2. Corn Is a Good Source of B Vitamins
One cup of corn has over 10 percent of your DV for:
- Vitamin B1 (thiamin)
- Vitamin B3 (niacin)
- Vitamin B5 (pantothenic acid)
- Vitamin B6 (pyridoxine)
B vitamins are essential for helping enzymes in the body do their job. These vitamins play an important role in helping us use the food we eat by releasing energy from the carbs we eat and transporting oxygen and other nutrients throughout the body to be used, per the Harvard T.H. Chan School of Public Health.
Niacin, or vitamin B3, also helps to keep your nervous system, digestive systems and skin healthy, per the Mayo Clinic. In addition to corn, yeast, milk, meat and other cereal grains are good sources of niacin.
3. It's a Good Source of Fiber for a Healthy Gut
One cup of corn contains 3.6 grams of fiber, which supports a healthy gut. The Institute of Medicine recommends that adults assigned male at birth eat 38 grams of fiber or more per day and adults assigned female at birth get 25 grams or more each day.
Fiber can help prevent constipation and problems related to constipation, according to the University of Michigan Health, but that's not the only way the nutrient helps us.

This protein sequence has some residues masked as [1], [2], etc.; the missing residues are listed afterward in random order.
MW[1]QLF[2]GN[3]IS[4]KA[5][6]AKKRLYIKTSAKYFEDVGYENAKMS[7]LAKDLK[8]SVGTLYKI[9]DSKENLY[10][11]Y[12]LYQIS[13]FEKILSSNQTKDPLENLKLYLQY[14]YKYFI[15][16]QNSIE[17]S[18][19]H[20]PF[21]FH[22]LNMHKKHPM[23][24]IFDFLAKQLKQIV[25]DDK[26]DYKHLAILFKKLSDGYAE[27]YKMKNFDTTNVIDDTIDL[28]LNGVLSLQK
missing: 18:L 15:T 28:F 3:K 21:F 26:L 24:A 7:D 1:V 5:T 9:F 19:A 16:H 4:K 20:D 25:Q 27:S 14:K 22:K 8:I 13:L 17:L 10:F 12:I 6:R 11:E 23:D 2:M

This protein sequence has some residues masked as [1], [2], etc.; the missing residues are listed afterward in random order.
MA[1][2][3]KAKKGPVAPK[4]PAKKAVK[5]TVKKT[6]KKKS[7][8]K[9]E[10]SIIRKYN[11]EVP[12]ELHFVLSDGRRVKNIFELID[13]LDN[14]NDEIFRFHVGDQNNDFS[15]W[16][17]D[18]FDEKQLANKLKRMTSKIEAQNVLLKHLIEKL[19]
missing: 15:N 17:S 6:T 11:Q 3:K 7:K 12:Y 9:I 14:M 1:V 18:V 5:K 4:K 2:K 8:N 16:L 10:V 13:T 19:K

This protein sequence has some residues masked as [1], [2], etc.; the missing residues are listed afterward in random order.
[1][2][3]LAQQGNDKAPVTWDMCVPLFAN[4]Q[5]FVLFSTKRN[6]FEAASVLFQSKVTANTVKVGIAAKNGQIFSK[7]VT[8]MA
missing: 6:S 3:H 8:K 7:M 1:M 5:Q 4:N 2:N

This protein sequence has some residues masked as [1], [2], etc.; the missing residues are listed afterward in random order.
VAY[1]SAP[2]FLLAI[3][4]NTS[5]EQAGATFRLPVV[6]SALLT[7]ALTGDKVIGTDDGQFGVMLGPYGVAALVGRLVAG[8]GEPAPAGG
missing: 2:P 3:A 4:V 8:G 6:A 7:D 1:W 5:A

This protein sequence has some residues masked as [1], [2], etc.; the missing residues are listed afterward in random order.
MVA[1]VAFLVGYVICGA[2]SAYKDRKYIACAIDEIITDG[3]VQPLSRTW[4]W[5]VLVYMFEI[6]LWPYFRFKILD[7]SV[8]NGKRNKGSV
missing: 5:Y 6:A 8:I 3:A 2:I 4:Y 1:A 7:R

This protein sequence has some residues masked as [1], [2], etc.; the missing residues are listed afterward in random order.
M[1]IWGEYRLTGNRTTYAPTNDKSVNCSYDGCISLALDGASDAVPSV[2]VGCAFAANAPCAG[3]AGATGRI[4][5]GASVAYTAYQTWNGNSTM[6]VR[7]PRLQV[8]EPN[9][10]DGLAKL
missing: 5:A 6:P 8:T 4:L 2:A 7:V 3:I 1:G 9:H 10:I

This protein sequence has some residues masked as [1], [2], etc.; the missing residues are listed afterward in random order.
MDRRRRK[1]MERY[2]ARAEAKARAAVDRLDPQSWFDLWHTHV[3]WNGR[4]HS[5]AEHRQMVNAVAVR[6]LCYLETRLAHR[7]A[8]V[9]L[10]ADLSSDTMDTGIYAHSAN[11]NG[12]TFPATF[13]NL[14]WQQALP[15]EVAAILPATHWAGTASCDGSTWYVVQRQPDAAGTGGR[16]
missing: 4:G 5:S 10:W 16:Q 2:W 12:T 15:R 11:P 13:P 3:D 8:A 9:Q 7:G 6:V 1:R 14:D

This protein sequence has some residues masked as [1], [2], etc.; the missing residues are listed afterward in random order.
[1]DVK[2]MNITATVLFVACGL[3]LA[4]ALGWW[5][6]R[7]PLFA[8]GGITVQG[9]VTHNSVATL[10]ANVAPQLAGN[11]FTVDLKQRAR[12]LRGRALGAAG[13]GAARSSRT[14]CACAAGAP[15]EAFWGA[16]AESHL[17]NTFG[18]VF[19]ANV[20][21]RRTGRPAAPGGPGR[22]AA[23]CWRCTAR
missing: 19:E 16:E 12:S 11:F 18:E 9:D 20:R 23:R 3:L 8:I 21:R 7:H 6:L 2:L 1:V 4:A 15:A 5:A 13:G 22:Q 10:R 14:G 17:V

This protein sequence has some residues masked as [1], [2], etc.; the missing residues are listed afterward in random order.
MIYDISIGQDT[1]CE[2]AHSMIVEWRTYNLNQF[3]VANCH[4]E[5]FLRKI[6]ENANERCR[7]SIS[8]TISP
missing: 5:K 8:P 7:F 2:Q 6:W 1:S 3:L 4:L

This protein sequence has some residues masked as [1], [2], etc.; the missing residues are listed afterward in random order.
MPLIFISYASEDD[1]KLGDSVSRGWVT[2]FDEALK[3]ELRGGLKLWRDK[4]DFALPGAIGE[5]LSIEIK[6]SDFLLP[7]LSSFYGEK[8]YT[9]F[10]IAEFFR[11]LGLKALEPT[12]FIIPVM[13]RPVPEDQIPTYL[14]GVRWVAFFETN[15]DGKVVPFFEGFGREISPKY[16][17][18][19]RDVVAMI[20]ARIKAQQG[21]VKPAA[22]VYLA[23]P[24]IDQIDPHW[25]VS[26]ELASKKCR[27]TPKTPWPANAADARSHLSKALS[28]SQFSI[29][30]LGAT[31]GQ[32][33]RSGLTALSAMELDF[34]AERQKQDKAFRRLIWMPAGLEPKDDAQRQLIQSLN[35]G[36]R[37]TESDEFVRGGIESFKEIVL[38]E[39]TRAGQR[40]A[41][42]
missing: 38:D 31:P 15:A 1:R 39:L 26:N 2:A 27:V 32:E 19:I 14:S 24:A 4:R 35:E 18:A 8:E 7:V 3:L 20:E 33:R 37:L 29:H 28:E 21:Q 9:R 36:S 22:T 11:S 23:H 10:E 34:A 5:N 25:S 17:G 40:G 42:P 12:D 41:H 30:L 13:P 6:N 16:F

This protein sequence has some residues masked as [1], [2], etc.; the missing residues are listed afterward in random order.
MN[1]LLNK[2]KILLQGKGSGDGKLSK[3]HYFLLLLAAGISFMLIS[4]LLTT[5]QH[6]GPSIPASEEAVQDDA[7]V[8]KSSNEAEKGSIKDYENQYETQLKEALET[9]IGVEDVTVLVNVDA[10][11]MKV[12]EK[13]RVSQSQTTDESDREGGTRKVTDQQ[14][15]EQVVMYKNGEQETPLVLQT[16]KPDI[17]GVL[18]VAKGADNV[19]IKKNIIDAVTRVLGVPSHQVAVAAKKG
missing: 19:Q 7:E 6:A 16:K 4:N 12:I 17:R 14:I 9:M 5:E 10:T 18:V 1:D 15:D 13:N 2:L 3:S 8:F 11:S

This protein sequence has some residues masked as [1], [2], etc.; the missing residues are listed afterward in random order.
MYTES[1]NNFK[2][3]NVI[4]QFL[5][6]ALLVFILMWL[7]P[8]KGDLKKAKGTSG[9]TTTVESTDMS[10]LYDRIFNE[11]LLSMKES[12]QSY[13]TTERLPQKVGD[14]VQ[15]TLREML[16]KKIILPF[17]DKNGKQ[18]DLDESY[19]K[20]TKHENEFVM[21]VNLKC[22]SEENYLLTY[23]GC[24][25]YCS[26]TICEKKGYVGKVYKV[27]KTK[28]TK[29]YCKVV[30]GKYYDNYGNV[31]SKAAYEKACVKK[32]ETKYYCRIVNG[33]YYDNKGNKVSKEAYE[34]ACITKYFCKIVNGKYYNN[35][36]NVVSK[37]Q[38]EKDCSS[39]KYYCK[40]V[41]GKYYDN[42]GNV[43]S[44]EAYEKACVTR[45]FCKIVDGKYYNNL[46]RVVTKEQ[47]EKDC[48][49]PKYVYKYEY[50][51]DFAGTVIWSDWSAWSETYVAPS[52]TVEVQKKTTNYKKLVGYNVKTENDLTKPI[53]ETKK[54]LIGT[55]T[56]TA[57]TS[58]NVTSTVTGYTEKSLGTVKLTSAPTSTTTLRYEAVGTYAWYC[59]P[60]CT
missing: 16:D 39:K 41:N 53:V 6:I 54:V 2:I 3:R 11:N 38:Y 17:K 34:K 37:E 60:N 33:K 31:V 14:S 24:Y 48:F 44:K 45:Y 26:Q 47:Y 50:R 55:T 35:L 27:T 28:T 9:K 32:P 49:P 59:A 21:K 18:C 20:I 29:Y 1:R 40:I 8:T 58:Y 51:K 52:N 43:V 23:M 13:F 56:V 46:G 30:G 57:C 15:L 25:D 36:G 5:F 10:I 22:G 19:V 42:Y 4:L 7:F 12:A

"Fiber provides food for the gut's healthy bacteria, which in turn is responsible for a healthy immune system, brain function and may even support weight loss," Hendrickson says.
Eating more fiber could have an effect on your gut microbiome in as little as two weeks, according to a small March 2021 study in the American Society for Microbiology. A group of 26 people increased their fiber intake by 25 grams per day for two weeks and noticed their gut microbiome was more robust with healthy bacteria than before the high-fiber diet.
4. It's Heart-Healthy
The fiber in corn can help protect your heart by lowering your cholesterol levels. In fact, just 5 to 10 grams of daily soluble fiber — the type found in corn — can reduce the absorption of cholesterol into your bloodstream, per the Mayo Clinic.
What's more, corn doesn't contain cholesterol. And corn products are free of cholesterol unless they're combined with meat, poultry, seafood, dairy or other cholesterol-containing animal foods. Cold cereals such as corn flakes and cooked corn cereals like yellow or white grits don't contain any cholesterol, too.
Although it has healthy fat, corn oil is cholesterol-free. Corn syrup contains a lot of sugar but zero cholesterol.
Corn tortillas, raw cornmeal and corn pasta are also cholesterol-free foods and make a nutritious addition to your diet.
Even though there are several reasons to include corn in your diet, there are a few risks to be aware of, including the potential for allergies and stomach pains.
Corn May Cause Stomach Pain
Some people can have a difficult time digesting corn because of its fiber content. Eating too much corn can lead to symptoms like bloating, gas, abdominal pain and even constipation, Hendrickson says.